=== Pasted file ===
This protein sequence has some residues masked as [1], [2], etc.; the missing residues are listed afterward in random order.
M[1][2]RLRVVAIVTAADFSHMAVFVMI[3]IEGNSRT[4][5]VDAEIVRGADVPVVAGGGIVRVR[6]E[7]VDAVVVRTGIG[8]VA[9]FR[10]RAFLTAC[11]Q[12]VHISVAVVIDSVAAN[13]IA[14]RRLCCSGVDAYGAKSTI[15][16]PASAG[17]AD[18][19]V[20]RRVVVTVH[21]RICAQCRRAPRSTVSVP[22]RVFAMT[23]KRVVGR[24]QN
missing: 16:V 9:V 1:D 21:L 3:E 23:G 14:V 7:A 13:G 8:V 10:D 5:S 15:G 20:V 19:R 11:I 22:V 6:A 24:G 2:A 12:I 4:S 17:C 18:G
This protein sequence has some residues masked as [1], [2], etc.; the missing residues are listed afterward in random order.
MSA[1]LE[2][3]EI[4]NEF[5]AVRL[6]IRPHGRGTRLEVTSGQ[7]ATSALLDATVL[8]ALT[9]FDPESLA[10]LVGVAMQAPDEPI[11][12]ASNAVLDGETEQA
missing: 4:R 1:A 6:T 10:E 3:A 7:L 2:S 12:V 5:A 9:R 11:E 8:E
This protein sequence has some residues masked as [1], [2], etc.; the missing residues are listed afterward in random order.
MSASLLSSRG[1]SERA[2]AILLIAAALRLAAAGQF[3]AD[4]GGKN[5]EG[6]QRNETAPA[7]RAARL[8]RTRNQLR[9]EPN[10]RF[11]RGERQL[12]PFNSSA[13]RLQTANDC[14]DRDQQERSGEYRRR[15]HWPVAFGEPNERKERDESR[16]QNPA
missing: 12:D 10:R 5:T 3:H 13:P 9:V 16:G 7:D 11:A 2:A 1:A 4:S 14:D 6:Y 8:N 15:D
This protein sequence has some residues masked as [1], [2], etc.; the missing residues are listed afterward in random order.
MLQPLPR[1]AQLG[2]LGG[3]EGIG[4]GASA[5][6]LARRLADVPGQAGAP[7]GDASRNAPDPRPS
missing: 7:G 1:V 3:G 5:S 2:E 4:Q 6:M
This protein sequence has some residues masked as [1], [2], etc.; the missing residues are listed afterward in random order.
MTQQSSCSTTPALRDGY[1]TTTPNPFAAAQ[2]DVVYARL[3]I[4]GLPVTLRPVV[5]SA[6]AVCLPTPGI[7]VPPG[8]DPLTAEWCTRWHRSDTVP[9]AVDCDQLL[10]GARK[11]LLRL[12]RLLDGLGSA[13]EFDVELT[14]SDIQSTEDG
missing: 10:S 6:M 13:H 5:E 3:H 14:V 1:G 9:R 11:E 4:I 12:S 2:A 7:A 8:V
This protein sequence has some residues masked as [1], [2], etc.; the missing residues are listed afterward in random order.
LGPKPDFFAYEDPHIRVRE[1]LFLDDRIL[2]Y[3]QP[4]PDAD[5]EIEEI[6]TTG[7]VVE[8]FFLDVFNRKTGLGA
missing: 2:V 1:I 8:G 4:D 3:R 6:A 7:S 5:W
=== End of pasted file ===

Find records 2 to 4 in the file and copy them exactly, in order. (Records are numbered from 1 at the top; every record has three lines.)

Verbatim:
This protein sequence has some residues masked as [1], [2], etc.; the missing residues are listed afterward in random order.
MSA[1]LE[2][3]EI[4]NEF[5]AVRL[6]IRPHGRGTRLEVTSGQ[7]ATSALLDATVL[8]ALT[9]FDPESLA[10]LVGVAMQAPDEPI[11][12]ASNAVLDGETEQA
missing: 4:R 1:A 6:T 10:E 3:A 7:L 2:S 12:V 5:A 9:R 11:E 8:E
This protein sequence has some residues masked as [1], [2], etc.; the missing residues are listed afterward in random order.
MSASLLSSRG[1]SERA[2]AILLIAAALRLAAAGQF[3]AD[4]GGKN[5]EG[6]QRNETAPA[7]RAARL[8]RTRNQLR[9]EPN[10]RF[11]RGERQL[12]PFNSSA[13]RLQTANDC[14]DRDQQERSGEYRRR[15]HWPVAFGEPNERKERDESR[16]QNPA
missing: 12:D 10:R 5:T 3:H 13:P 9:V 16:G 7:D 11:A 2:A 1:A 4:S 14:D 6:Y 8:N 15:D
This protein sequence has some residues masked as [1], [2], etc.; the missing residues are listed afterward in random order.
MLQPLPR[1]AQLG[2]LGG[3]EGIG[4]GASA[5][6]LARRLADVPGQAGAP[7]GDASRNAPDPRPS
missing: 7:G 1:V 3:G 5:S 2:E 4:Q 6:M